Laquinimod (previously known as ABR-215062) is an investigative immunomodulator being developed by Active Biotech and Teva Pharmaceuticals to possibly treat Huntington’s disease. It is also being studied as a treatment for multiple sclerosis (MS).
How laquinimod works
Laquinimod is a quinoline-3-carboxamide derivate (known as ABR-215062) with roquinimex as its main component. It is an orally administered, small molecule that can reach the brain and works to reduce inflammation.
Laquinimod enters the brain, crossing the blood-brain barrier, a natural barrier that protects the brain from many substances circulating in the blood. Preclinical animal studies have shown that laquinimod increases the amount of a substance called brain-derived neurotrophic factor (BDNF) and prevents programmed cell death. BDNF is essential for the survival of nerve cells, and is present at lower than normal levels in patients with Huntington’s.
Laquinimod also reduces inflammation, which is a possible underlying mechanism that causes the death of nerve cells in Huntington’s disease.
Laquinimod in clinical trials
The effects of laquinimod have been investigated in two main studies using a mouse model of Huntington’s disease. Results for both studies showed improvements in movement in the animals, but differences in other outcomes were noted.
One study, with results published in 2017 in the journal Nature, found that laquinimod caused no significant increase in survival times or improvement in weight. However, it did improve motor coordination and balance in older mice. It worked to increase the activity of the gene encoding for BDNF in a region of the brain called the striatum, but not in the motor cortex. Both the striatum and the motor cortex are affected in Huntington’s disease.
The other study, whose results were published in 2016 in the journal Neurology, Neurosurgery & Psychiatry, found that laquinimod improved motor impairment and weight, and extended survival. It found increases in BDNF in the nerve cells of the motor cortex, but not the striatum.
Despite these differences, the treatment’s apparent tolerability and effectiveness justified further testing, as researchers in the 2017 study noted, writing that “laquinimod may be a potential disease-modifying agent for the treatment of HD and other neurodegenerative diseases.”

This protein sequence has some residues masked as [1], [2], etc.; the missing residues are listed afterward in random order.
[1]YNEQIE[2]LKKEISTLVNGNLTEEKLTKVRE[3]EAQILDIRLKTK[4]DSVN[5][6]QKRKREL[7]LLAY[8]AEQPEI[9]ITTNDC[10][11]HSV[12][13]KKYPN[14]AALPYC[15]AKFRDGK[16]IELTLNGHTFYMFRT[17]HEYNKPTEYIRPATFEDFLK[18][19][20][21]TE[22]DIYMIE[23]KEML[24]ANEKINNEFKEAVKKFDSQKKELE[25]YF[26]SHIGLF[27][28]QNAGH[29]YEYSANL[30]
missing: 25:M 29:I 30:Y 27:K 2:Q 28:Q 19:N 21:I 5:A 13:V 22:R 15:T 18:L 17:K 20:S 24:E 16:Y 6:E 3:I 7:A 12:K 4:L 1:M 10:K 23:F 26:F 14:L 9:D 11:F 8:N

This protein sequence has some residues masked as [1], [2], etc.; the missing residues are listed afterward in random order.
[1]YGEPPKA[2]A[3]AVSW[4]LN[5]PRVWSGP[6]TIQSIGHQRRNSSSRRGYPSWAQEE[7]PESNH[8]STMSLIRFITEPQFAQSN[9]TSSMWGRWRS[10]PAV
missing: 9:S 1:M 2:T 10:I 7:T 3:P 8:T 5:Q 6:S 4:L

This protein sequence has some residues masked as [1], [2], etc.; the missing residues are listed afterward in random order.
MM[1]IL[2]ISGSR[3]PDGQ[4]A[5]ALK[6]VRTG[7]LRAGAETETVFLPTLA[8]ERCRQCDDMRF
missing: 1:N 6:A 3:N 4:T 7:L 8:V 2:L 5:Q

Laquinimod is currently being investigated in a Phase 2 clinical trial (NCT02215616) in patients with Huntington’s disease. The trial, called LEGATO-HD, is assessing the safety and effectiveness of different doses of laquinimod in 351 patients, ages 21 to 55. Participants are being given either laquinimod (0.5 or 1.0 mg/day) or placebo for a total of 12 months. Testing of a third and higher dose, 1.5 mg daily, in a patient group was stopped in 2016.
The trial, which is no longer recruiting patients, has as its primary outcome measure a change from baseline (study start) in the Unified Huntington’s Disease Rating Scale-Total Motor Scale (UHDRS-TMS), a measure of motor skills and function. It is expected to finish in June 2018.
Based on clinical trials testing laquinimod in patients with MS, its use at a low dose is considered to be well-tolerated. Higher doses were discontinued in active MS trials due to cardiovascular problems noted in some patients. The reason for stopping the higher dose in the Huntington’s trial was not released.
Several clinical trials exploring laquinimod in multiple sclerosis patients treatment are ongoing or have been completed, but the medication is still under investigation and it is not currently approved for use in Huntington’s disease or MS.
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